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Technology in the Classroom and the Eyes

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The use of technology has become commonplace in the classroom. So much so that today’s generation of students, from kindergarten to university, navigates computers, smartphones and tablets all the time.  Many schools have even implemented the use of smart boards and bring your own device (BOYD) programs.

However, as amazing as this educational technology can be, it is important to be aware of the potential visual challenges that can arise from prolonged use of digital technology.

According to a recent study by the American Optometric Association's (AOA), 85 percent of parents surveyed said their children use an electronic device for up to four hours every day. The survey also found that 41 percent of children have their own smartphone or tablet while 32 percent use both e-books and textbooks at school. Additionally, 66 percent of children use a computer or tablet to do homework or study.

Staring at a screen for a few hours a day can cause visual discomfort and interfere with your child's ability to focus. Although regular use of digital devices won't damage vision, extended use of technology at school or for homework can lead to a temporary vision condition called computer vision syndrome (CVS). Symptoms of CVS include eye strain, fatigue, burning or tired eyes, the inability to focus, headaches, blurred vision, double vision or head and neck pain. To alleviate and prevent CVS, teach your child the 20-20-20 rule when using technology or doing near work: take a 20-second break, every 20 minutes to look at an object 20 feet away.

There are also a number of physical indicators that parents should be aware of that point to vision problems. These include squinting or covering an eye to see a screen, repeated eye rubbing and excessive blinking. If your child complains of headaches or swimming words on a screen, consistently performs below his or her potential and has challenges completing homework, it is important to schedule a comprehensive eye exam to assess whether there may be any vision problems.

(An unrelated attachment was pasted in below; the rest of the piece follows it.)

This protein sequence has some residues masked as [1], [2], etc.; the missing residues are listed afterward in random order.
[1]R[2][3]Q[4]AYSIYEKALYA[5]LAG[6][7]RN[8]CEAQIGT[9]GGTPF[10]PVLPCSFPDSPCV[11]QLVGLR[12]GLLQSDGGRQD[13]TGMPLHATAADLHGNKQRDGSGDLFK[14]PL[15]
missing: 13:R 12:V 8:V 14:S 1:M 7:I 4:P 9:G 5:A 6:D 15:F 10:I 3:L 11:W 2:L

In addition, your child should hold any digital device a half to a full arm's length away from the eyes and slightly below eye level. Parents should encourage children to take breaks regularly while at the computer. Kids should also use ergonomic desk areas or gaming chairs to ensure comfort and proper posture. You can prevent glare on screens by using low-wattage light bulbs, dimmers, or curtains in the room. Avoid staring at screens in a completely dark room, and adjust the brightness and background color settings on the device.

Usage of digital devices will likely increase as technology advances. Teach your children good habits to keep their eyes comfortable and to protect their vision. 

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To our valued patients,

During these challenging times, we feel it’s especially important to keep you informed of what we are doing to keep you safe. The health and safety of our patients is our primary goal. The impact of the COVID-19 pandemic remains fluid and as such we have made the following changes in our clinic as we strive to maintain the highest standards of care for you our patients:

* Modified schedule. Anyone entering the clinic will need an appointment. There will only be one patient allowed in the clinic at one time to ensure social distancing. Other family members are not permitted in. You can continue to call the clinic to make these appointments. Seniors 60 and over will kindly be asked to reschedule for a safer time in the future.

* All patients must sign a form declaring that they do not have a fever, sore throat, cough, runny nose and other flu-like symptoms including aches and pains. They also must declare that they are practicing social distancing in accordance with the Governor of Washington’s mandate.

* All common surfaces will be disinfected in accordance with current guidelines and protocols after each and every patient and before a new patient enters the clinic. This includes instruments and eyeglass frames that have been handled.

Thank you for your patience and understanding during this difficult time. Our thoughts and prayers are with you. Together, we will get through this.

Warmest regards,

Dr. Osborne and staff